January 27, 2022
More than 1 in 4 Americans surveyed in October said they had applied for a new credit card in the last 12 months.
Yikes. That has me very worried.
The big spike (a year earlier the same survey found that new applications were up less than 16%) is no doubt a function of credit card issuers looking to make up for lost time when they slowed credit card offers during the pandemic recession.
Just say no
Just because a new credit card offer may be dangled in front of you, I sure hope you will first ask yourself a few questions.
I want everyone to have at least one credit card to help build a solid credit score. The goal is to use that card for a few expenses each month that you know you can pay in full. That’s it. So if you already have that card and maybe a backup card, why are you interested in another card?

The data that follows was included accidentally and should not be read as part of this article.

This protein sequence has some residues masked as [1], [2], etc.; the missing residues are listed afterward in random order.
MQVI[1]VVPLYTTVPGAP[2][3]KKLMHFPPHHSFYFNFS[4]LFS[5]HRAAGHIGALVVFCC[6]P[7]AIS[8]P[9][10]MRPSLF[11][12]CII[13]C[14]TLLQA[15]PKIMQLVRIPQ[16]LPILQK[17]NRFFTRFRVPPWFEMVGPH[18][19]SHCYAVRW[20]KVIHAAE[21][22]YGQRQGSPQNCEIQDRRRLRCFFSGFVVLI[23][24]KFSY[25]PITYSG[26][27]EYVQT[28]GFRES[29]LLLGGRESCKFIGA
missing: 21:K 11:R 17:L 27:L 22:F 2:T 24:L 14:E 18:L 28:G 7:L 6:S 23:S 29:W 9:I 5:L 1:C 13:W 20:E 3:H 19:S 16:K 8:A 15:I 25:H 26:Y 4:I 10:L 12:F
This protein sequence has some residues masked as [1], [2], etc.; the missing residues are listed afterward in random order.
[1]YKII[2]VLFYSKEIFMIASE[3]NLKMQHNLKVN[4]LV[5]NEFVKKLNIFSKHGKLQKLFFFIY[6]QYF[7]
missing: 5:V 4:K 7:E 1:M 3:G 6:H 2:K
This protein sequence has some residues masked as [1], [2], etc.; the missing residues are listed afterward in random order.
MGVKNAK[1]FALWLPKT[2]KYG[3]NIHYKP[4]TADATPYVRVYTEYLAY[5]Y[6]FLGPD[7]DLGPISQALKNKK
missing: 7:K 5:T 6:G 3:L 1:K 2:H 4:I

If you want a new card for “wants” you are so denied, my friend! I respect that some of you may want a credit card because you are worried about covering the cost of needs. That is very different.
A lot of credit card offers pony-up sweet deals to get you interested, such as no annual charge, or a super low-interest rate for the first year. But what happens after the first year? The card issuer is banking on you sticking around (which you will if you have an unpaid balance). Then after the first year, they often will start charging an annual fee, and the interest rate on your balance will skyrocket to 15%, 20%, or more. Check the fine print to see what happens after the initial honeymoon. Can you afford it?
Though a credit card record is a vital part of building your credit score, as I mentioned earlier, the goal should be to use it as sparingly as possible. Using cash or a debit card is my preferred way to cover the majority of your everyday spending. When you know your spending will be limited to the cash you have in your wallet or in your checking account, you will likely curtail unnecessary spending. A debit card sort of operates like a guardrail that keeps you from overspending. And overspending is likely just what many of you will do with a new credit card.